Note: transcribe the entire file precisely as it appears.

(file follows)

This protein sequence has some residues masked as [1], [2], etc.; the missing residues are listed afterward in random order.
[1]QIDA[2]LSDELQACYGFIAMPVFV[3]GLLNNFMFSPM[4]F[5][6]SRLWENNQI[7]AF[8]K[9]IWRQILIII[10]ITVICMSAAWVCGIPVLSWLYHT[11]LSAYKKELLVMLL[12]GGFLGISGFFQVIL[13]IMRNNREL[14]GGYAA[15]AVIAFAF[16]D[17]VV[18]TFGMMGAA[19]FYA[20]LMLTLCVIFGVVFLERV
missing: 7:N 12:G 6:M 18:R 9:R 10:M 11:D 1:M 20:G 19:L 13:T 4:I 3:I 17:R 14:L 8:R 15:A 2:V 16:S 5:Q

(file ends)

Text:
This protein sequence has some residues masked as [1], [2], etc.; the missing residues are listed afterward in random order.
[1]QIDA[2]LSDELQACYGFIAMPVFV[3]GLLNNFMFSPM[4]F[5][6]SRLWENNQI[7]AF[8]K[9]IWRQILIII[10]ITVICMSAAWVCGIPVLSWLYHT[11]LSAYKKELLVMLL[12]GGFLGISGFFQVIL[13]IMRNNREL[14]GGYAA[15]AVIAFAF[16]D[17]VV[18]TFGMMGAA[19]FYA[20]LMLTLCVIFGVVFLERV
missing: 7:N 12:G 6:M 18:R 9:R 10:M 11:D 1:M 20:G 19:L 13:T 4:I 3:I 17:R 14:L 8:R 15:A 2:V 16:S 5:Q